TRENTON – A former Monmouth County resident and two-time candidate for Congress admitted in federal court to making threatening phone calls and sending threatening emails to elected officials, judges, police and lawyers.

Eric Hafner, 31, also admitted to phoning in false bomb threats to state and local government offices, a police department, two law firms and a Monmouth County horseracing track. He attempted to extort $350,000 from some of his victims.

The threats were made repeatedly between July and September 2016, beginning one day after Hafner flew from Hawaii to Japan, followed by an additional threatening email in May 2018.

The threats began when Hafner was a candidate in the Republican primary for Hawaii’s 2nd District seat in the U.S. House of Representatives. He lost the primary with 44% of the vote.

Two years later, Hafner ran in the Democratic primary for Oregon’s 3rd District seat in the House of Representatives – from Toms River – but lost with about 1% of the vote. Three days after that election, he sent the last of the threatening emails.

Hafner threatened to kill or injure a police officer, former assistant prosecutor and others related to legal proceedings associated with his arrest on a juvenile complaint in 2007, to which he pleaded guilty. He also threatened their families, including in a direct call to a police officer’s home.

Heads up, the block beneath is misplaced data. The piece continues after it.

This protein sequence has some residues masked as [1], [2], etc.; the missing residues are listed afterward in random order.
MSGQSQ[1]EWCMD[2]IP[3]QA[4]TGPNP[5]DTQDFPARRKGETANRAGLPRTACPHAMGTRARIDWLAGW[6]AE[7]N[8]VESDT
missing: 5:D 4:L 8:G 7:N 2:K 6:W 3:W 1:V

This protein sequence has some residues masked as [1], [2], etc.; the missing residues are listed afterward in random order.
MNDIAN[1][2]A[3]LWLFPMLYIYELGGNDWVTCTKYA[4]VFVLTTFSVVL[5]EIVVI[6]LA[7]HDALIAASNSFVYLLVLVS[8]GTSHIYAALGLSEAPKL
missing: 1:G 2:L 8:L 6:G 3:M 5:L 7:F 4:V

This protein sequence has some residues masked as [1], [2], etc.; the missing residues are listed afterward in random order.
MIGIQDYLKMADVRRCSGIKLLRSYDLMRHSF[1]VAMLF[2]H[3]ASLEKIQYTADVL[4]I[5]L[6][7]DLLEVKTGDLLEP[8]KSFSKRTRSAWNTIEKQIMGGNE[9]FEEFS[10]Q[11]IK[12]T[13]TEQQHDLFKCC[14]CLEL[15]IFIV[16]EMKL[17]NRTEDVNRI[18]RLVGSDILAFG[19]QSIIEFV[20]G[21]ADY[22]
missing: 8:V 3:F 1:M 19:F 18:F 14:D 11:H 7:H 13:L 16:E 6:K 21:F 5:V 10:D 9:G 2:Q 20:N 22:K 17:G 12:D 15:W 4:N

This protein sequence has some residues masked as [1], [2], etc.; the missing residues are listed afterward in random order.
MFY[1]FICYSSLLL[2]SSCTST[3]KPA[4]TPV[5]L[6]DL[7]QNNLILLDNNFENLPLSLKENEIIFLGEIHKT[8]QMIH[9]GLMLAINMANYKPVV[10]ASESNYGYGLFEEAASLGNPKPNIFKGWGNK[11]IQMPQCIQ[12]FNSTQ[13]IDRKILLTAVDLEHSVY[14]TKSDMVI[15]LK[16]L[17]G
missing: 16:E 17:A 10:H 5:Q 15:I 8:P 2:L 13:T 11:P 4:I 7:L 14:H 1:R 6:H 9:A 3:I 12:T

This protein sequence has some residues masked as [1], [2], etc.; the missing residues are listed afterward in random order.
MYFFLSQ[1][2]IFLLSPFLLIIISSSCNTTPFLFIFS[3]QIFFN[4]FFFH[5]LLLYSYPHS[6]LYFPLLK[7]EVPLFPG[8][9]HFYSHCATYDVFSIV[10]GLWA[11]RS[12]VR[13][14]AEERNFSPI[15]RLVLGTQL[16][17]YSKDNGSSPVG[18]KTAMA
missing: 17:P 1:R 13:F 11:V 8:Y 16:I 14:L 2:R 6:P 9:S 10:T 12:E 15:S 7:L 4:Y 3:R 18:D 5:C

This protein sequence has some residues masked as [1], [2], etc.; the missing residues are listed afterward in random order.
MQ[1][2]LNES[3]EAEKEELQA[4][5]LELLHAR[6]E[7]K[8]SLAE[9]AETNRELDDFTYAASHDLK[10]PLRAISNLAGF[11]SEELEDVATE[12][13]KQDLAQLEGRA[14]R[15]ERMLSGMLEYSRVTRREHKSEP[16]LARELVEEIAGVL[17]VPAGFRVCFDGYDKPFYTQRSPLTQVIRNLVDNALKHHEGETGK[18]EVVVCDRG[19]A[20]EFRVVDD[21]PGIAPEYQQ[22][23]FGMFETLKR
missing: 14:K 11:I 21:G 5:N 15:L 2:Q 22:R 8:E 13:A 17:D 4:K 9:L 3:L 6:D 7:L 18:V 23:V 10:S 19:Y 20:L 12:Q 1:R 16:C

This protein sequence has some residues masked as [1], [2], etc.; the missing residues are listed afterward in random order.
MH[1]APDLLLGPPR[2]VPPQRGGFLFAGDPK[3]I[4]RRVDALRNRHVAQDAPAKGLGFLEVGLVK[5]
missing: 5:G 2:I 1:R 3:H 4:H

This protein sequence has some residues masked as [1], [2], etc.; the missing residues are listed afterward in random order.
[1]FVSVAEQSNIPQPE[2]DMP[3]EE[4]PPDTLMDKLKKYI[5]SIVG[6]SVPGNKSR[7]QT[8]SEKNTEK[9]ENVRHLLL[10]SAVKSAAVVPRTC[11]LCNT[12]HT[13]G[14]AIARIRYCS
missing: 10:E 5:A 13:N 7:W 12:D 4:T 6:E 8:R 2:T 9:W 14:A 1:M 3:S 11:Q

Some of the attorneys and judge were threatened in connection with a family court case that went against Hafner in 2012 and a municipal court case from 2011.

Hafner was arrested in 2019 in the Northern Mariana Islands and indicted on 33 counts.

Hafner pleaded guilty to one count of making threatening communications in interstate or foreign commerce with intent to extort, one count of making threatening communications in interstate or foreign commerce and one count of conveying false information concerning the use of an explosive device.

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He is scheduled to be sentenced on Sept. 21. The most serious of the charges, regarding the intention to extort, carries a potential prison sentence of up to 20 years. Each charge carries a fine of up to $250,000.

Michael Symons is the Statehouse bureau chief for New Jersey 101.5. You can reach him at michael.symons@townsquaremedia.com

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